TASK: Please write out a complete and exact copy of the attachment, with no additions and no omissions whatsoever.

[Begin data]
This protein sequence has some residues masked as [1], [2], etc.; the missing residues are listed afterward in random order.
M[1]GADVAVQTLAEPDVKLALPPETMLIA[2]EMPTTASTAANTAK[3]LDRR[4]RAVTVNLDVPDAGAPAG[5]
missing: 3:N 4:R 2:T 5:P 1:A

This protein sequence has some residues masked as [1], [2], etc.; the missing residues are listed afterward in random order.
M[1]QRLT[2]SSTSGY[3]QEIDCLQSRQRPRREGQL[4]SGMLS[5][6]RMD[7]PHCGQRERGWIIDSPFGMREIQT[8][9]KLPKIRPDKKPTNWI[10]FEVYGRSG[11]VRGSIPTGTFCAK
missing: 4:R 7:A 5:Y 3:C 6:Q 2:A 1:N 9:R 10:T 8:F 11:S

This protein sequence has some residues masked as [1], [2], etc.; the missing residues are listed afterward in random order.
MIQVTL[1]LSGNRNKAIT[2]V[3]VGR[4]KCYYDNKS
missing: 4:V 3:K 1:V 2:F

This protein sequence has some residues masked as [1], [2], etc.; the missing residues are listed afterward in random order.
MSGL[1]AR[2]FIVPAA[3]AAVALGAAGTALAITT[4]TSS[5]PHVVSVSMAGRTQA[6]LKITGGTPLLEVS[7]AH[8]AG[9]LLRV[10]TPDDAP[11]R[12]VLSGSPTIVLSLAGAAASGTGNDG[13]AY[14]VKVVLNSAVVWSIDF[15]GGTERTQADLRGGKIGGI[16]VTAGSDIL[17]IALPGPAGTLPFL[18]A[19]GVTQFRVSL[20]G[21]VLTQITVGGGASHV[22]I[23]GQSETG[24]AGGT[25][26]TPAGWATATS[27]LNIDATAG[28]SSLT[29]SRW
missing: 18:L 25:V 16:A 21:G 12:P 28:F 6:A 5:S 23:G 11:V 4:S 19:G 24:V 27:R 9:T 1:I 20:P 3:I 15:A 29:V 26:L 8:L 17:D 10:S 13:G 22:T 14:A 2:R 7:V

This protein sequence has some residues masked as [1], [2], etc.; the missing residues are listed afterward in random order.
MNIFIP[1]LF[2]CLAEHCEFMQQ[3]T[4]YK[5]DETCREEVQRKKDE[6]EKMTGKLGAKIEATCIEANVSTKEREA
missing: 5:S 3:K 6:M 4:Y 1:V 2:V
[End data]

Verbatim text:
This protein sequence has some residues masked as [1], [2], etc.; the missing residues are listed afterward in random order.
M[1]GADVAVQTLAEPDVKLALPPETMLIA[2]EMPTTASTAANTAK[3]LDRR[4]RAVTVNLDVPDAGAPAG[5]
missing: 3:N 4:R 2:T 5:P 1:A

This protein sequence has some residues masked as [1], [2], etc.; the missing residues are listed afterward in random order.
M[1]QRLT[2]SSTSGY[3]QEIDCLQSRQRPRREGQL[4]SGMLS[5][6]RMD[7]PHCGQRERGWIIDSPFGMREIQT[8][9]KLPKIRPDKKPTNWI[10]FEVYGRSG[11]VRGSIPTGTFCAK
missing: 4:R 7:A 5:Y 3:C 6:Q 2:A 1:N 9:R 10:T 8:F 11:S

This protein sequence has some residues masked as [1], [2], etc.; the missing residues are listed afterward in random order.
MIQVTL[1]LSGNRNKAIT[2]V[3]VGR[4]KCYYDNKS
missing: 4:V 3:K 1:V 2:F

This protein sequence has some residues masked as [1], [2], etc.; the missing residues are listed afterward in random order.
MSGL[1]AR[2]FIVPAA[3]AAVALGAAGTALAITT[4]TSS[5]PHVVSVSMAGRTQA[6]LKITGGTPLLEVS[7]AH[8]AG[9]LLRV[10]TPDDAP[11]R[12]VLSGSPTIVLSLAGAAASGTGNDG[13]AY[14]VKVVLNSAVVWSIDF[15]GGTERTQADLRGGKIGGI[16]VTAGSDIL[17]IALPGPAGTLPFL[18]A[19]GVTQFRVSL[20]G[21]VLTQITVGGGASHV[22]I[23]GQSETG[24]AGGT[25][26]TPAGWATATS[27]LNIDATAG[28]SSLT[29]SRW
missing: 18:L 25:V 16:A 21:G 12:P 28:F 6:A 5:S 23:G 11:V 4:S 19:G 24:V 27:R 9:T 1:I 20:P 3:I 15:A 29:V 26:L 8:L 17:D 10:S 13:G 22:T 14:A 2:R 7:V

This protein sequence has some residues masked as [1], [2], etc.; the missing residues are listed afterward in random order.
MNIFIP[1]LF[2]CLAEHCEFMQQ[3]T[4]YK[5]DETCREEVQRKKDE[6]EKMTGKLGAKIEATCIEANVSTKEREA
missing: 5:S 3:K 6:M 4:Y 1:V 2:V